After 4 hours of travelling on the shuttle bus, we were back in Hanoi city at 3pm. Today would be the last night in Hanoi, hence we need to maximise our time and spare no effort in embarking on our self-planned intensive street food eating tour.
First stop was to try the famous Pho Thin stall, which is the stop that is furthest away from Old Quarters on our “To Eat” list. To avoid making a wasted trip, we double-checked with our hotel reception to confirm that the stall is still opened for business. Pho is said to be a meal eaten by locals for breakfast, lunch & dinner therefore the stall should be operating even in the late afternoon. Although our hotel staff tried calling the stall, nobody picked up the call but fortunately one of the staff said he just had his Pho there a while ago. =)
Having meals at odd timing meant that we could eliminate the hassle of long waiting time for food and there were ample seats available. There was no menu available as they only sell 1 dish, so we walked in and used hand sign to indicate “2” bowls of Pho.
We sat down on the communal table and started observing the condiments placed on the table. A large bowl of cut lime and a jar of chili, then something caught my attention – a small container holding unevenly cut toothpicks. It has been a while since I last saw toothpicks of such form. I do recall in the good old days we used to hold them in B-brand chicken essence bottles in kopitiams too. Toothpicks are now a rarity at hawker centres, my dad keeps a box of them in his car so that he can easily get one whenever he needed them. Nowadays toothpicks can also be seen in Chinese restaurants but they have been “upgraded” to be individually wrapped, made with high quality wood with sharpened ends and can withstand X amount of force to deal with the persistent morsel stuck between the teeth.
Why the long para about toothpick? Cos I somehow observed that it’s an integral part of dining culture in Hanoi. After the lady who was seated at the same table as us finished her meal, she started picking at her teeth openly and was even seen holding the toothpick in her mouth after that. I believe 30 years ago, that would be the common scene in Singapore too. Nowadays we have been taught to cover our mouths while daintily picking our teeth, or as a best practice bring along a toothbrush & mouthwash to wash up after every meal…
Truth be told, the interior of the pho place looked like the old shophouses in Singapore – think Telok Ayer before they were restored for conservation. I used to eat Mee Sua in those slightly dim shophouse unit with mottled walls during my growing up days. Sitting in this shop made me feel nostalgic and I wished we can still find such authentically historical places around in Singapore. *There might still be some surviving ones, but the trend now is to create faux retro eateries*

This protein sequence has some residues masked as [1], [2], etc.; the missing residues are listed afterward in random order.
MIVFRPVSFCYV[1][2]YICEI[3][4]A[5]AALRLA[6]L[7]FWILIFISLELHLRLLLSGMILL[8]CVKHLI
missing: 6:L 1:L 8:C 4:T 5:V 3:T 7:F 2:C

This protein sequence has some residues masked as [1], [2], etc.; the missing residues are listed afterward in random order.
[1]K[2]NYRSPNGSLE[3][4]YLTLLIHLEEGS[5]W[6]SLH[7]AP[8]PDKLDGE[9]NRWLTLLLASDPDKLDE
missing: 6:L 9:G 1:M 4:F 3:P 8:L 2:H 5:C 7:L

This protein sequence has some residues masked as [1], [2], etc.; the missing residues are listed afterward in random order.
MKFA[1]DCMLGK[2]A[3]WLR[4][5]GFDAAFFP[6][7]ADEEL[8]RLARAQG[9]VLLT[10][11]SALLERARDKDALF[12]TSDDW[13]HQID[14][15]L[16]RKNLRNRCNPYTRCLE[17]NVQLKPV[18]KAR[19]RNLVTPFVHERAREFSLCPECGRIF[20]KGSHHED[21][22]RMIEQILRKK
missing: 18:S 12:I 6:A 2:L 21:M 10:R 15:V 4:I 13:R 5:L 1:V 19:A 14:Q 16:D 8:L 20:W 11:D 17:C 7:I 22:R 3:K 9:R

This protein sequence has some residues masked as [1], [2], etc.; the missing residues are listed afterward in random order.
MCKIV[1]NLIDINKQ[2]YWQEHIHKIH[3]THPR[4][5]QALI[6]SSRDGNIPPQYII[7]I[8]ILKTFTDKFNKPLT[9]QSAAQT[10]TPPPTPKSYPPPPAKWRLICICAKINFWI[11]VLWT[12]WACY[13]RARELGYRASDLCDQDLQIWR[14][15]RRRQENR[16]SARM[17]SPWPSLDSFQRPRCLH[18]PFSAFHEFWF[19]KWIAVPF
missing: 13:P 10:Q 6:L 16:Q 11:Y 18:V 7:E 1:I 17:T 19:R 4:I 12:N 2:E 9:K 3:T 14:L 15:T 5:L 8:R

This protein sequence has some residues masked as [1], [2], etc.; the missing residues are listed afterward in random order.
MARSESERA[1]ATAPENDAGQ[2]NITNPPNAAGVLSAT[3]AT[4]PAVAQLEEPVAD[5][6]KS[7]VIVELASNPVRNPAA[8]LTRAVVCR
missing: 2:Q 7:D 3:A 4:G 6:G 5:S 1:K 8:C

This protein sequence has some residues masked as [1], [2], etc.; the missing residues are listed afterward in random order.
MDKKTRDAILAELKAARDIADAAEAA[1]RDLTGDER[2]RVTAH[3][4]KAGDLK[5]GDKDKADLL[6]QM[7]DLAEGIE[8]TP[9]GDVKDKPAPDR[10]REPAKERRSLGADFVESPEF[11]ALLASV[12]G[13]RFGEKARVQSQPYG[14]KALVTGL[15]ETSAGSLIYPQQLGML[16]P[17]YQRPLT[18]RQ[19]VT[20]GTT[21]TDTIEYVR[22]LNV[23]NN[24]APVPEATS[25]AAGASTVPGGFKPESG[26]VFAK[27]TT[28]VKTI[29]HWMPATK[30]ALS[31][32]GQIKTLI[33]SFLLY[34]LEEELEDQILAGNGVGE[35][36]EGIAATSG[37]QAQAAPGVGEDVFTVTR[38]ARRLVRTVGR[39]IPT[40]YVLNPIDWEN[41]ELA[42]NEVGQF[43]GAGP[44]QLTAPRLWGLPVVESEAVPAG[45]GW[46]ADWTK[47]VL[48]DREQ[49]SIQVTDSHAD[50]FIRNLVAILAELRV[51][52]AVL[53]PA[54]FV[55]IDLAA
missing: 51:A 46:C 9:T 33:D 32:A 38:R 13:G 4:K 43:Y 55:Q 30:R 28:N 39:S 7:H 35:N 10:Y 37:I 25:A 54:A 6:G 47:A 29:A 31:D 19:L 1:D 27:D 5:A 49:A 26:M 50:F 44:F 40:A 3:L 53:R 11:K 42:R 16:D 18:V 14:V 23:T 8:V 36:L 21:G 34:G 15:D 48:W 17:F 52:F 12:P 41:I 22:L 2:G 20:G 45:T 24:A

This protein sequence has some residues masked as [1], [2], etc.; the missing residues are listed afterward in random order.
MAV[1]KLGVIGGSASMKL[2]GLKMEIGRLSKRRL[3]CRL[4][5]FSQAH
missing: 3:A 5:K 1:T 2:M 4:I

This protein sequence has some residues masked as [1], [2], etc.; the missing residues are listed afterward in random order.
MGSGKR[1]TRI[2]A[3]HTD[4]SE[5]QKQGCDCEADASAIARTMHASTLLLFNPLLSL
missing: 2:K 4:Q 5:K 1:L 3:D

Soon the server brought us our steaming bowls of Pho along a bowl of what looked like fried dough fritter as a side dish. And boy, the Pho was huge…we had to turn away the fried dough fritter side…cos we have another 2 more street food stalls to visit after this.
After adding a dash of lime into the soup, we took a mouthful of the tasty broth. Contrary to its looks, the light clear broth presented much complexity brought about from hours of simmering of beef bones along with the spices used for seasoning. The garnish toppings of thinly sliced onion, scallions, cilantro etc. completed this iconic Vietnamese cuisine. This had to be the most delectable bowl of Pho I ever had. I am absolutely mesmerised by this version of Pho and can declare (with much certainty) that Pho Bac is my preferred style of Pho! I guessed the Pho I tried in Singapore are mostly Southern Pho served with bean sprouts and stronger flavoured broth that is much sweeter.
The degree of doneness of the rice noodles served at this stall was also commendable, it was perfectly cooked as it didn’t clump together; was soft with a firm body such that it doesn’t break apart easily.
Each bowl of Pho cost 50,000 Dong (S$3) which was very much value-for-money to me. It was really a fruitful trip to make our way specially out from the Old Quarters to pay this stall a visit.
Quán Phở Thìn
13 Lò Đúc
Opening Hours was listed on a food directory website as 5am – 9pm, best to ask hotel reception
Back into the bustling Hanoi city…
Other related posts:
- Au Co Cruise on Halong Bay
- Don’s Bistro, Hanoi
- Spices Garden @ Sofitel Legend Hotel Metropole, Hanoi